Beyond these individuals and groups, I might have supplemented the group portrait with a study of the behaviour of the political parties, the civil service, the legal profession, the churches, and finally the industrialists. Yet it is precisely this last group that provides a perfect example of the grounds on which I omitted consideration of certain other individuals and groups. No doubt the support that Hitler received from this quarter was crucial, but what smoothed his path was not so much the millions that came into his funds (especially from heavy industry) as the lack of political sense and judgement on the part of millions of dissatisfied, embittered individuals, terrified of social levelling, who, under the pressures of the times, surrendered themselves ever more feverishly to the redeemer cult that was systematically developed around the person of the 'Fuhrer'. The failure of such groups as industry, the civil service and the political parties reflected the failure of the whole population. To single out the misguided behaviour of individual groups would, at least within the context of this book, simply encourage the existing tendency to put the blame on others, and further blunt awareness of the guilt unquestionably shared by the whole German nation for what happened in those years.
Finally, the use of the term 'Third Reich' in the title and throughout the text may be criticised, since it is not, strictly speaking, exact. The National Socialist regime, after the 'Proclamation of the Third Reich' in 1933, in pursuance of its explosive urge to expansion, came to be described as the 'Greater German Reich' and, at its peak, in its leaders' extravagant plans for world domination, as the 'Greater Germanic Reich'. The term 'Third Reich' was intended not merely to indicate a numerical sequence, but even more to express the hopes and longings appropriate to the idea of the millennium, the chiliastic undertone that echoed on in the later terms. Even though perverted in a curiously ambivalent way and subordinated to a monstrous and smothering demand for power, it was nonetheless always the 'Third Reich' which inspired the regime's drive for achievement and its crimes, as well as the misdirected enthusiasm of its supporters and, at times, of almost the whole nation.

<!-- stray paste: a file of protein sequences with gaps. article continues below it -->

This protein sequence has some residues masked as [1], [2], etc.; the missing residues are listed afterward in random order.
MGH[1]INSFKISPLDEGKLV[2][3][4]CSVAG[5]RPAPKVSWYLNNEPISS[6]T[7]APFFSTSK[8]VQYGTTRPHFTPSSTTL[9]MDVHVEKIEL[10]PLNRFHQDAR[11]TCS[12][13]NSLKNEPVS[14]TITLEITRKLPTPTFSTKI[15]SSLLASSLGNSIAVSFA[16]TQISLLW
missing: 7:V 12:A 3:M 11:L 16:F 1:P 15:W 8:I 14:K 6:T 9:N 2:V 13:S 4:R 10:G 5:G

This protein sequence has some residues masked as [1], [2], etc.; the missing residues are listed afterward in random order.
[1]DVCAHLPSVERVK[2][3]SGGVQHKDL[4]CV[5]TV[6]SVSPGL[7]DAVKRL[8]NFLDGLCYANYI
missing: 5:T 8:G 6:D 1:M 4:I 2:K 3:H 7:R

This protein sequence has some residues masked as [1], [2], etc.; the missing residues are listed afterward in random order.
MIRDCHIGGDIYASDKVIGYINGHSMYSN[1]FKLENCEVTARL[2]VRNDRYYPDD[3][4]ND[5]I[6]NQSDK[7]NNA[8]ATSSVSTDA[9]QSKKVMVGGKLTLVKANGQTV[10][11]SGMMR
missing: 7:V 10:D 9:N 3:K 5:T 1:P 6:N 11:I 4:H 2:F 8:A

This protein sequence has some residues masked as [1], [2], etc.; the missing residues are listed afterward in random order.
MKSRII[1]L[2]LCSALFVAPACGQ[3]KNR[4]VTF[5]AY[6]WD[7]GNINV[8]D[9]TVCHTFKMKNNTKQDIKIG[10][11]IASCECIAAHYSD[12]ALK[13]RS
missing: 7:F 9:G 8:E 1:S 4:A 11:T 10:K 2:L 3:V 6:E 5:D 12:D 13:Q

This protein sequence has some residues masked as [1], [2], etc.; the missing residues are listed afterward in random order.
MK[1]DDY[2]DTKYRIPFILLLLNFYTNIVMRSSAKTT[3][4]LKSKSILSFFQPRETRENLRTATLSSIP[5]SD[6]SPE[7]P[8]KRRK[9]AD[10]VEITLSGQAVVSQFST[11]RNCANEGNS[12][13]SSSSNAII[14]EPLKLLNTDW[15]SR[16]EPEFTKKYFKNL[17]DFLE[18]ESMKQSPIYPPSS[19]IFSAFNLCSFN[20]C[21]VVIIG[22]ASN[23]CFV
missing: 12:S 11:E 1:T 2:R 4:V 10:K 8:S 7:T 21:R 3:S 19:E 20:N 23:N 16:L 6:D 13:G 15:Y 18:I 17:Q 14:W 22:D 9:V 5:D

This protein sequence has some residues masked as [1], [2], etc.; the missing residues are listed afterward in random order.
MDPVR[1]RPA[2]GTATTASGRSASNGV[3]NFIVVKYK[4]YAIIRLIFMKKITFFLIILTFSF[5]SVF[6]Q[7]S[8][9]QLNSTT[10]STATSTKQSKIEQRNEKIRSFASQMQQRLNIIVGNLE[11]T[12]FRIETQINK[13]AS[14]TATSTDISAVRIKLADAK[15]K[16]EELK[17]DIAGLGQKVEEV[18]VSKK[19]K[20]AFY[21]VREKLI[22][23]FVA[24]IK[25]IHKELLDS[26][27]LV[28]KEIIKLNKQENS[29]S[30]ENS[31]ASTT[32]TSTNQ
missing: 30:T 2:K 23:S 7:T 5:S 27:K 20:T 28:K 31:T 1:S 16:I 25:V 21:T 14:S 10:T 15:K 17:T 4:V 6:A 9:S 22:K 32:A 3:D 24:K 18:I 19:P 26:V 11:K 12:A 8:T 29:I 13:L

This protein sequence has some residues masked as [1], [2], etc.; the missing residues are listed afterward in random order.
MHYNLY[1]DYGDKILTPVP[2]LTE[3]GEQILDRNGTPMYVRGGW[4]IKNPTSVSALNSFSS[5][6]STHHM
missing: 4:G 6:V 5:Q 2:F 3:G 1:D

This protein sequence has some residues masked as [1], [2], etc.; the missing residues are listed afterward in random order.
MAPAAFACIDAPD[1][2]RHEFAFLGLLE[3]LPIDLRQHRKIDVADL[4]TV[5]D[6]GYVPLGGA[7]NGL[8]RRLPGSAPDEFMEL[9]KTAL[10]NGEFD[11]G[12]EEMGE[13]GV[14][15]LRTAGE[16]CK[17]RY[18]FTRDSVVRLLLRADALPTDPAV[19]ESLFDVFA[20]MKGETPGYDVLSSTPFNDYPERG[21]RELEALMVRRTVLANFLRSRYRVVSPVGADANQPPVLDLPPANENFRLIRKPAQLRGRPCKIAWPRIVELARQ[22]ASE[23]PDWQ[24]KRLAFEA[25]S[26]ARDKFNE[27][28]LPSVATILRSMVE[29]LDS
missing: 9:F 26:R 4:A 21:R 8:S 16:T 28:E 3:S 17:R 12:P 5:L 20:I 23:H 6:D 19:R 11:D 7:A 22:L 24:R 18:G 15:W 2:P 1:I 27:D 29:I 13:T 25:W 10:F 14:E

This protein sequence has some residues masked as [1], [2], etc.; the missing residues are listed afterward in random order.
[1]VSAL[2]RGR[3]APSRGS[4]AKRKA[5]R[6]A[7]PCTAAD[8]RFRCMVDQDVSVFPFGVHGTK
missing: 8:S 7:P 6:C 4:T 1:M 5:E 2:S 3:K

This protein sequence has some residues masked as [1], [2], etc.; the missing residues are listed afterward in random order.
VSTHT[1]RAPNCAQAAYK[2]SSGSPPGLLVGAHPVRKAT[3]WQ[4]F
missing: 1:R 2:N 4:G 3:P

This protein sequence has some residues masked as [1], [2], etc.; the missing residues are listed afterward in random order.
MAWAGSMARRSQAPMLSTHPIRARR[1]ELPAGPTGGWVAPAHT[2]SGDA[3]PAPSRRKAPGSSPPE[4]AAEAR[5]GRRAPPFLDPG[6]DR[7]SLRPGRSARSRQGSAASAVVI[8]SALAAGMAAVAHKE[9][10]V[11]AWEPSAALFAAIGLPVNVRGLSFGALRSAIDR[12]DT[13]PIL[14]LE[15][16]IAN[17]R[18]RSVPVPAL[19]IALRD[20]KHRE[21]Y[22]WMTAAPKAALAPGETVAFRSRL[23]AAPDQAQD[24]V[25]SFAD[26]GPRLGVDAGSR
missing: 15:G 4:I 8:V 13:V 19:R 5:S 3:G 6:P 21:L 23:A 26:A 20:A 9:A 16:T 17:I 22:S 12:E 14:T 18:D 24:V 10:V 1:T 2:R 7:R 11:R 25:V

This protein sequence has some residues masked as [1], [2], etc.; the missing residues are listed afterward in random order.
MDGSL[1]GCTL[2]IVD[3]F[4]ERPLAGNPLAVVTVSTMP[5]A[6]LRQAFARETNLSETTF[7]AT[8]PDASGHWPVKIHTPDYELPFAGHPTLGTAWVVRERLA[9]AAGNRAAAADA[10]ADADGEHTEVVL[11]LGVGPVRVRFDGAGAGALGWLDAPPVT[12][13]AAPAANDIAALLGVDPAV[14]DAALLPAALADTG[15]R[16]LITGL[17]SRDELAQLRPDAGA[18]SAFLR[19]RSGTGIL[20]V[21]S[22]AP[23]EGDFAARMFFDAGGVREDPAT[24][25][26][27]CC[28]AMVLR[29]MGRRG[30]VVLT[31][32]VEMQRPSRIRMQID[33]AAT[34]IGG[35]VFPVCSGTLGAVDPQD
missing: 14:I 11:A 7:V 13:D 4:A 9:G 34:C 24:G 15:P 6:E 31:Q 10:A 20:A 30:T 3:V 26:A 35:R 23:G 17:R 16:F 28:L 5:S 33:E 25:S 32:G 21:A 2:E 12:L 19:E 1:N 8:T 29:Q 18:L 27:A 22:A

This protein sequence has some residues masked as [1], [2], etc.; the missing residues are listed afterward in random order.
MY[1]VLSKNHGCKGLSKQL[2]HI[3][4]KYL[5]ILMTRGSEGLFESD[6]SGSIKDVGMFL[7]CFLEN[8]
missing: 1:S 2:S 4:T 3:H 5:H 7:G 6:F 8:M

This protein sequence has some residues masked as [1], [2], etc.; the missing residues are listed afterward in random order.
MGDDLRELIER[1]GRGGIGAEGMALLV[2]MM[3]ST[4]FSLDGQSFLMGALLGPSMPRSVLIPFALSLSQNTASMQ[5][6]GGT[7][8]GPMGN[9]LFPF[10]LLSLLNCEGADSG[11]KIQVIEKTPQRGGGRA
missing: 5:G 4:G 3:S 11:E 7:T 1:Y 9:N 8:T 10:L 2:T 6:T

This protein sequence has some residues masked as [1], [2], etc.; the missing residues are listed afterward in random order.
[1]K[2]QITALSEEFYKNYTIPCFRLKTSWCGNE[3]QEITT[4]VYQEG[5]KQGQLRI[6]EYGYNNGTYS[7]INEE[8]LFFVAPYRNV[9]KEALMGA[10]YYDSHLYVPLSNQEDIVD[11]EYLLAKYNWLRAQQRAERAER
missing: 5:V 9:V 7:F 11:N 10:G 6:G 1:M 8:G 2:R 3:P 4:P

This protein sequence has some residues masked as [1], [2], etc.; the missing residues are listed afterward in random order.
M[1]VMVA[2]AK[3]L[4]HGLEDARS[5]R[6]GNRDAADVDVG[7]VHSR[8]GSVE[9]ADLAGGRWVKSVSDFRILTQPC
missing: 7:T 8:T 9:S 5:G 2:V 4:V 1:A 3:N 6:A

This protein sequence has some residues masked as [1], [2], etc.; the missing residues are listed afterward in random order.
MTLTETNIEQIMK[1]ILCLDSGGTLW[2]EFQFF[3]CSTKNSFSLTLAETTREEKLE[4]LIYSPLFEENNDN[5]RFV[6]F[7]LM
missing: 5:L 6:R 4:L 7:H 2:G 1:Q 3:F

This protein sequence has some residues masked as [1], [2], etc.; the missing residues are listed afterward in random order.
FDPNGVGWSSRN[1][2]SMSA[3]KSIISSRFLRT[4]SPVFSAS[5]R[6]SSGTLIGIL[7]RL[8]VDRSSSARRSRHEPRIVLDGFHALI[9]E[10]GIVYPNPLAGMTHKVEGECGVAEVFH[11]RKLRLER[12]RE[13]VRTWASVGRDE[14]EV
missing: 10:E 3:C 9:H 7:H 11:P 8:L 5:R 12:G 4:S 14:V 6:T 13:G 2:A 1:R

It is the purpose of this book to contribute towards an explanation of modern man's vulnerability to totalitarianism. Recent history, which inspired this inquiry and determines its limits, also explains why it is restricted to a single nation. The impression may be gained from many passages that we are dealing with a collection of typically German failures to meet the demands of history and politics. But we have here perhaps merely one specific complex of causes. Elsewhere different preconditions might lead to the same or similar totalitarian phenomena. The question then arises whether the universal precondition for man's self-renunciation, which is not something fostered only by totalitarian regimes but is joyfully embraced by millions of people of their own free will, is not his lack of intellectual and moral direction, his personal weakness, his blind hunger for the apparent certainties of a universal philosophy. If this is so, then any particular nation's historical, social, and psychological structure will merely determine the greater or lesser force and the specific shape of the totalitarian urge. This raises the further question how — and whether — the totalitarian impulse can be withstood.
This question, however, lies outside the scope of this book. Indeed, it is one that must be answered not so much by books as by men themselves.